Washington 18 May 1823
Your Letter of the 10th. my Dear Charles afflicted me very much as it still betrayed the same spirit which has already cost your brother so much and which if not timely quelled may end in crimes at which my soul shudders with horror—Let me ask you once more, are you or any of the young person’s who are at College while your passions are excited to fury I say are you capable of judging correctly on a point of such a nature and is not the Government bound by every thing solemn to protect the person’s and lives of the Students placed under their charge? can they <
are> or ought they to countenance under any circumstance whatever such a rebellion as this, or in fact any whatever? Put these questions to yourself and to your Classmates and let them decide on what right they act and whether they can justify themselves to their Parents and to their own hearts—John will tell you honestly and candidly that he deeply regrets the circumstance which has deprived him of the honours he was so near receiving both to the high gratification of your father and myself—During your vacation you will have ample time to reflect upon the subject and I hope that you will obtain both influence and distinction by preaching peace and good will even to the fallen, in the hope that his errors may be pardoned and that he may only suffer from the inflictions of his own < conduct> conscience—What is the course to be pursued? The President has written to your Father announcing John’s dissmission and that he is not to receive his degree or go to Cambridge—for a year—Can he come home and may he begin the Study of the Law under these circumstances; and will his professional studies should he begin immedeately date from the present time with the Bar—You must answer all these questions through your Uncle Thomas who must endeavour to ascertain them positively—John is to come home but the time is not yet fixed—Your father will write on the subject as soon as he has leisure—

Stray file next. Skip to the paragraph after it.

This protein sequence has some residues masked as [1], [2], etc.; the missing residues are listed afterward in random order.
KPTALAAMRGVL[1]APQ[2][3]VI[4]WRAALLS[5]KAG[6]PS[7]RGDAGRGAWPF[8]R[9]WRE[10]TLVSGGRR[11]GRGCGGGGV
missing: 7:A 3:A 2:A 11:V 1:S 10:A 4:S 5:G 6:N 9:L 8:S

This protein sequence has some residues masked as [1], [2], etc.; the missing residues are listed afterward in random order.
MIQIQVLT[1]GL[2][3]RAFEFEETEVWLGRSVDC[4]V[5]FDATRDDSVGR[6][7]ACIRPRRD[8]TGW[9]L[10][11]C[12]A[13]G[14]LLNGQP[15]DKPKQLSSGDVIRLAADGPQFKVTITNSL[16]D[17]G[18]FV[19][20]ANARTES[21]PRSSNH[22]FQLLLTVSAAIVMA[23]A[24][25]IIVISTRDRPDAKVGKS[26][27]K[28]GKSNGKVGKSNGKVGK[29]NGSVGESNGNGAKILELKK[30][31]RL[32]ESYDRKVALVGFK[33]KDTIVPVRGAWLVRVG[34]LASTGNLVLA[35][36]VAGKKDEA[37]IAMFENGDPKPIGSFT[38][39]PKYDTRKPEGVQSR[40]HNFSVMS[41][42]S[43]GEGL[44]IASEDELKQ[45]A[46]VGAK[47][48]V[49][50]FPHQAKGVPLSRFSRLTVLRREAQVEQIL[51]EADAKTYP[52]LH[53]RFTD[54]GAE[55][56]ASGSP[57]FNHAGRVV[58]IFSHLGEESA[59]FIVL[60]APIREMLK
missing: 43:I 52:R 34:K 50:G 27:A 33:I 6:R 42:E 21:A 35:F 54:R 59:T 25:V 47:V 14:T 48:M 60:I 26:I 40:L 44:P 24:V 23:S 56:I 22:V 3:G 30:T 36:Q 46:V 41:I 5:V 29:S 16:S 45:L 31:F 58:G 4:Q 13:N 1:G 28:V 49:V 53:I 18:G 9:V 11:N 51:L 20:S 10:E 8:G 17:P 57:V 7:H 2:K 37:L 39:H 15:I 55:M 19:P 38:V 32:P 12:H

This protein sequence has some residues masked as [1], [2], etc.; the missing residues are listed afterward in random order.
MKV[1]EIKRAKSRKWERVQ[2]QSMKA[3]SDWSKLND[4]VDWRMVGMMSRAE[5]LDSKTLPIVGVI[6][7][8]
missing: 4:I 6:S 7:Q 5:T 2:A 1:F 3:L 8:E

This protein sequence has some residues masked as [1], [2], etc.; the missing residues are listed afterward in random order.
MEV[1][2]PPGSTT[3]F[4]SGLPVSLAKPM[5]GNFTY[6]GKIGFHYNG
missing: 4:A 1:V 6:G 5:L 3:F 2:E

We are very anxious concerning your Grand fathers health—His Letter to me which I received two days since denotes no change in his spirits and I flatter myself the warm weather will restore him to his usual strength—My Brother begs to be respectfully remembered to him and hopes to have the pleasure of seeing him in the course of the Summer—Poor Black Charles is dangerously sick and the family generally except your father are sickly—We have heard from Tom Hellen he is much pleased with his situation and quite happy—
Love to all from your affectionate Mother
L C A—
It was happy for John he did so well at Exhibition as it has left a good impression How goes the Phi Beta Capa—
MHi: Adams Papers.